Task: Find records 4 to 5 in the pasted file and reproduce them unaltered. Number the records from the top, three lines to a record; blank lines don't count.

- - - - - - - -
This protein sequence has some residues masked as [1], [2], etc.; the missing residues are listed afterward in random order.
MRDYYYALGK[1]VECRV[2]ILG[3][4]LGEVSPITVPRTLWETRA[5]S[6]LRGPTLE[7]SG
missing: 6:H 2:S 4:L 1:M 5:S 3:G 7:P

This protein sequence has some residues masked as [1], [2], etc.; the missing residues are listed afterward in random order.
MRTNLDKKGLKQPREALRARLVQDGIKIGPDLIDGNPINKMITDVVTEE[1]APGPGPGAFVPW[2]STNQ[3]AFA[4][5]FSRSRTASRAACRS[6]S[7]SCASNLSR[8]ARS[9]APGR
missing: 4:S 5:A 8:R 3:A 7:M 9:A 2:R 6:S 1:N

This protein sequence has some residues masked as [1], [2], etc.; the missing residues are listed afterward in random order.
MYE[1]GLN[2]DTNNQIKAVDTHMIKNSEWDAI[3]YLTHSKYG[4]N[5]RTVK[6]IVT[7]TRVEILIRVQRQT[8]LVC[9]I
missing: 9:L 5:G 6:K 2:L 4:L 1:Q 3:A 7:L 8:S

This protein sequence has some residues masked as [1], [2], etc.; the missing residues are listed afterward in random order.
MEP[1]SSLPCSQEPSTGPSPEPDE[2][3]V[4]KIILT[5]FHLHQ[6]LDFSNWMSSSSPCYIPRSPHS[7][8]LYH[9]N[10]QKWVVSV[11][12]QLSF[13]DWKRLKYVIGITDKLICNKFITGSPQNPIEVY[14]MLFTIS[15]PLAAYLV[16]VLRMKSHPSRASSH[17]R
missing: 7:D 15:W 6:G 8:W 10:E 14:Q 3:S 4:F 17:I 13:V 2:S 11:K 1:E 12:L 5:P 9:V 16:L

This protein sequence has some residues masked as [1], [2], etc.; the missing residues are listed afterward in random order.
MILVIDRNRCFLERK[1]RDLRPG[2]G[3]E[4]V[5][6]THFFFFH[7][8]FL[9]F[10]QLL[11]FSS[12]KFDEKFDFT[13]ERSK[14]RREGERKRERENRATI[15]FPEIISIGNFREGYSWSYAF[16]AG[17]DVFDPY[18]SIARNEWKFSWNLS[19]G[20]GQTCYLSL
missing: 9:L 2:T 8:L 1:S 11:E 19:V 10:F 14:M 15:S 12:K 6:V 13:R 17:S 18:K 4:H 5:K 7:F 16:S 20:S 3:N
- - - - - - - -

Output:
This protein sequence has some residues masked as [1], [2], etc.; the missing residues are listed afterward in random order.
MEP[1]SSLPCSQEPSTGPSPEPDE[2][3]V[4]KIILT[5]FHLHQ[6]LDFSNWMSSSSPCYIPRSPHS[7][8]LYH[9]N[10]QKWVVSV[11][12]QLSF[13]DWKRLKYVIGITDKLICNKFITGSPQNPIEVY[14]MLFTIS[15]PLAAYLV[16]VLRMKSHPSRASSH[17]R
missing: 7:D 15:W 6:G 8:W 10:E 14:Q 3:S 4:F 17:I 13:V 2:S 11:K 1:E 12:L 5:P 9:V 16:L

This protein sequence has some residues masked as [1], [2], etc.; the missing residues are listed afterward in random order.
MILVIDRNRCFLERK[1]RDLRPG[2]G[3]E[4]V[5][6]THFFFFH[7][8]FL[9]F[10]QLL[11]FSS[12]KFDEKFDFT[13]ERSK[14]RREGERKRERENRATI[15]FPEIISIGNFREGYSWSYAF[16]AG[17]DVFDPY[18]SIARNEWKFSWNLS[19]G[20]GQTCYLSL
missing: 9:L 2:T 8:L 1:S 11:E 19:V 10:F 14:M 15:S 12:K 6:V 13:R 17:S 18:K 4:H 5:K 7:F 16:S 20:S 3:N